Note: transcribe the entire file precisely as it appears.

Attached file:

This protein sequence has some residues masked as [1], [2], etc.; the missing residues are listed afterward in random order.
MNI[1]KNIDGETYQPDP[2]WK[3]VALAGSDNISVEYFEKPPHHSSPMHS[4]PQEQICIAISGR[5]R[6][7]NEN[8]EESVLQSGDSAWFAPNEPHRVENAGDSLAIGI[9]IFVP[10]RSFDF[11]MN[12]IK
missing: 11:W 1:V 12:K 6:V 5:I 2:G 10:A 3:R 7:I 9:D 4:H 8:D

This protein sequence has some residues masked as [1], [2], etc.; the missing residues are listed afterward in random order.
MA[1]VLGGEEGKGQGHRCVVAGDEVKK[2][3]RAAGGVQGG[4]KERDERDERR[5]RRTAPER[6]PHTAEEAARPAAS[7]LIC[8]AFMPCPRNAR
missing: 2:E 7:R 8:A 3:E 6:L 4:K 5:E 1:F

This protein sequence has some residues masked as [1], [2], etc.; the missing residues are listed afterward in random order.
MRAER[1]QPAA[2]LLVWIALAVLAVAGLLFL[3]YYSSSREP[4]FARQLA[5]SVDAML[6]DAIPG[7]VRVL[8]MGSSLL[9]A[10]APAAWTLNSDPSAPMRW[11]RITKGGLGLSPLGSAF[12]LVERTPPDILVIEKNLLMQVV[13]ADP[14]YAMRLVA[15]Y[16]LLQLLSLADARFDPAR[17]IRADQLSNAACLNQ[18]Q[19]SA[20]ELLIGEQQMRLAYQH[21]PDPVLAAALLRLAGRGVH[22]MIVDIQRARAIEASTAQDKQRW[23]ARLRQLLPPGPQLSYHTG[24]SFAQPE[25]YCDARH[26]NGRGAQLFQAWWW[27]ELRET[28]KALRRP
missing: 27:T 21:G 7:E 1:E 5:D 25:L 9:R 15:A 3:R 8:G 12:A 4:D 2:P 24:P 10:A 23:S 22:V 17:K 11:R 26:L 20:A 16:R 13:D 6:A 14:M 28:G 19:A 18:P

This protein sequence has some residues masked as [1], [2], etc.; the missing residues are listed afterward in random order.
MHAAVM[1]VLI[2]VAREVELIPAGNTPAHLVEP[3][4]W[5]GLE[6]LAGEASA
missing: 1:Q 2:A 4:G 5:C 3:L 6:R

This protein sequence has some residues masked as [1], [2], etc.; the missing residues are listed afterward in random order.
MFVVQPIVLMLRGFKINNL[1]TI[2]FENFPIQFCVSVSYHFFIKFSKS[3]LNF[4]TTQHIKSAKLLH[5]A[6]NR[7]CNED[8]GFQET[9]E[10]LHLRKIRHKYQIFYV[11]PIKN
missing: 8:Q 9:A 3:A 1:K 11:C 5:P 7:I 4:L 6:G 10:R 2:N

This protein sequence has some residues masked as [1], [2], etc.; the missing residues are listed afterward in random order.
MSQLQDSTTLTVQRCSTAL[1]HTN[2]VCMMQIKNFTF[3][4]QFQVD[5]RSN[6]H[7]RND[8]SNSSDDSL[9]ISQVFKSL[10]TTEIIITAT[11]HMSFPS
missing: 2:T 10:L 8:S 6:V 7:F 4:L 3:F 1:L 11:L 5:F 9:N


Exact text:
This protein sequence has some residues masked as [1], [2], etc.; the missing residues are listed afterward in random order.
MNI[1]KNIDGETYQPDP[2]WK[3]VALAGSDNISVEYFEKPPHHSSPMHS[4]PQEQICIAISGR[5]R[6][7]NEN[8]EESVLQSGDSAWFAPNEPHRVENAGDSLAIGI[9]IFVP[10]RSFDF[11]MN[12]IK
missing: 11:W 1:V 12:K 6:V 5:I 2:G 10:A 3:R 7:I 9:D 4:H 8:D

This protein sequence has some residues masked as [1], [2], etc.; the missing residues are listed afterward in random order.
MA[1]VLGGEEGKGQGHRCVVAGDEVKK[2][3]RAAGGVQGG[4]KERDERDERR[5]RRTAPER[6]PHTAEEAARPAAS[7]LIC[8]AFMPCPRNAR
missing: 2:E 7:R 8:A 3:E 6:L 4:K 5:E 1:F

This protein sequence has some residues masked as [1], [2], etc.; the missing residues are listed afterward in random order.
MRAER[1]QPAA[2]LLVWIALAVLAVAGLLFL[3]YYSSSREP[4]FARQLA[5]SVDAML[6]DAIPG[7]VRVL[8]MGSSLL[9]A[10]APAAWTLNSDPSAPMRW[11]RITKGGLGLSPLGSAF[12]LVERTPPDILVIEKNLLMQVV[13]ADP[14]YAMRLVA[15]Y[16]LLQLLSLADARFDPAR[17]IRADQLSNAACLNQ[18]Q[19]SA[20]ELLIGEQQMRLAYQH[21]PDPVLAAALLRLAGRGVH[22]MIVDIQRARAIEASTAQDKQRW[23]ARLRQLLPPGPQLSYHTG[24]SFAQPE[25]YCDARH[26]NGRGAQLFQAWWW[27]ELRET[28]KALRRP
missing: 27:T 21:G 7:E 1:E 5:D 25:L 9:R 15:A 3:R 8:G 12:A 4:D 2:P 24:P 10:A 23:S 22:V 17:K 11:R 26:L 20:A 16:R 13:D 6:A 14:M 28:G 19:A 18:P

This protein sequence has some residues masked as [1], [2], etc.; the missing residues are listed afterward in random order.
MHAAVM[1]VLI[2]VAREVELIPAGNTPAHLVEP[3][4]W[5]GLE[6]LAGEASA
missing: 1:Q 2:A 4:G 5:C 3:L 6:R

This protein sequence has some residues masked as [1], [2], etc.; the missing residues are listed afterward in random order.
MFVVQPIVLMLRGFKINNL[1]TI[2]FENFPIQFCVSVSYHFFIKFSKS[3]LNF[4]TTQHIKSAKLLH[5]A[6]NR[7]CNED[8]GFQET[9]E[10]LHLRKIRHKYQIFYV[11]PIKN
missing: 8:Q 9:A 3:A 1:K 11:C 5:P 7:I 4:L 6:G 10:R 2:N

This protein sequence has some residues masked as [1], [2], etc.; the missing residues are listed afterward in random order.
MSQLQDSTTLTVQRCSTAL[1]HTN[2]VCMMQIKNFTF[3][4]QFQVD[5]RSN[6]H[7]RND[8]SNSSDDSL[9]ISQVFKSL[10]TTEIIITAT[11]HMSFPS
missing: 2:T 10:L 8:S 6:V 7:F 4:L 3:F 1:L 11:L 5:F 9:N